Abarim Publications' online Biblical Hebrew Dictionary
The forms שרה (srh) and שרר (srr) are part of an enormous cluster of words, some of which are obviously related. The core idea that is expressed in these words has to do with the storage of wealth of any sort (whether financial wealth or information), which exists by merit of an otherwise fluidic economy.
In any such economy, liquidity is as important as storage of wealth, and an economy's ability to securely store wealth is as crucial to its leverage as its liquidity. Books, for instance, are stores of data, and are as important to any wisdom tradition as people debating. Banks, likewise, are as important to a society as its market place. Our root שרר (shrr) describes the rigidity that results from the absorption and retention of liquid. In plants this is called turgor, and in sociology we speak of the centralization of power (see our article on the noun δουλος, doulos for more on this).
Note that the difference between שׂ (sin; dot to the left, probably pronounced similar to our letter s) and שׁ (shin; dot to the right, probably pronounced as sh) is an interpretation made by the Masoretes more than a thousand years after the text of the Bible was written. The Biblical authors used only the letter ש (s; no dot; pronunciation probably somewhere in between s and sh):
The basic meaning of the root שרר (srr) is unclear but a similar verb in Assyrian, sararu means to rise in splendor (of the sun, for instance). BDB Theological Dictionary, however, deems to connection dubious. The Bible reflects this root in two closely related nouns and a denominative verb:
- The masculine noun שר (sar), meaning chief or ruler. This common noun mostly denotes a social structure's sub-chief, like a clan head (Numbers 21:18) or regional ruler (Judges 9:30). In a few occasions the שר (sar) is an angelic captain (Joshua 5:14, Daniel 10:13).
- The feminine equivalent שרה (sara), denoting a princess or noble lady (Judges 5:29, Isaiah 49:23).
- The denominative verb שרר (sarar), meaning to be or act as a שר (sar), or in short: to rule or exercise dominion (Isaiah 32:1, Esther 1:22).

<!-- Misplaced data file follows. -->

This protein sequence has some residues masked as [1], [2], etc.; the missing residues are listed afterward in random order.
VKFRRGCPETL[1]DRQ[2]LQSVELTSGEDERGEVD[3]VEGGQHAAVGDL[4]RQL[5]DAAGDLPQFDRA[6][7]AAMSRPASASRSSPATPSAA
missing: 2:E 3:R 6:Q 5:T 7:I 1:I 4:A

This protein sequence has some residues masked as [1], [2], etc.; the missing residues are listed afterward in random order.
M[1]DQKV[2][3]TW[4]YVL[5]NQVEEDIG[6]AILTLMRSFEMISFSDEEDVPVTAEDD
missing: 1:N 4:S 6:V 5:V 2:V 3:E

The root שרר (srr) appears to be related to words in cognate languages that have to do with firmness and hardness and even to be substantial and truthful. Perhaps it's a coincidence but these qualities are obviously those of a righteous ruler. The usages of this root in the Bible reveal this root's secondary charge of centrality, also a characteristic of a king or ruler:
- The masculine noun שר (shor) meaning umbilical cord (Proverbs 3:8, Ezekiel 16:4).
- The feminine noun שרה (shera), meaning bracelet (Genesis 24:22, Isaiah 3:19).
- The masculine noun שריר (sharir), apparently denoting a sinew or muscle (Job 40:16 only).
- The feminine noun שרירות (sherirut) or שררות (sherirut), meaning firmness in a negative sense: stubbornness. This noun is used always in a context with the noun לב (leb), meaning heart, the central-most organ and the Biblical seat of the mind.
The meaning of the verb שרה (sara I) is uncertain and explained in many ways, chiefly because it is limited to contexts which discuss the struggle of Jacob with the Angel of YHWH (Genesis 32:29 and Hosea 12:4 only), insinuating that where our language uses the common verb 'struggle,' the Hebrew uses a word that is specifically reserved for a certain action: the action of struggling with God.
BDB Theological Dictionary reports for שרה (sara) the Arabic cognate of to persist, persevere and interprets our verb as such. HAW Theological Wordbook of the Old Testament believes our verb to mean to contend or have power.
Perhaps a Hebrew audience would have viewed this enigmatic verb as having to do with the previous roots (containing words that have to do with royalty), possibly concluding that Jacob didn't simply stand up to a celestial bully, but rather that the angel saw in Jacob a worthy national ruler. The struggle of Jacob with the angel was not so much a bout between two hulks, but rather an international power struggle that resulted in an earth-heaven federation.
Linguists insist that the form שרה (srh) must be split into two separate roots, but why is not very clear. In the Bible the assumed root שרה (srh) is only reflected in the masculine noun משרה (misra), which only occurs in the famous Messianic passage of Isaiah 9:6: " . . . and the government will be upon his shoulders". This is obviously not very far removed from the roots שרר (srr).
The following cluster of roots that are all spelled שׁרה (shrh) appear to reflect attributes of the royal office:
The verb שרה (shara I) means to fill and release. It's used two times in the Bible. In Job 37:3, YHWH fills and releases the heavens with thunder and lightning, in a passionate report that celebrates the Lord as the ruler of the earth. In Jeremiah 15:11, the Lord is portrayed as a military leader who promises to release Jeremiah from the enemy.
The verb שרה (shrh II) doesn't occur in the Bible but its sole derivative, namely the feminine noun משרה (mishra), denotes the juice of grapes. This noun occurs only once, in Numbers 6:3, where the juice of grapes is distinguished from fresh grapes or dried grapes.
The root שרה (shrh III) also doesn't occur in the Bible. Its sole derivative is the feminine noun שריה (shirya), which denotes some kind of weapon, most likely a ballistic one; perhaps a lance or javelin. It occurs only once, in Job 41:26.
Root שרה (shrh IV) is also not used, and only one derivative remains: the masculine noun שריון (shiryon) or שרין (shiryan), meaning body armor (1 Samuel 17:5, 1 Kings 22:34).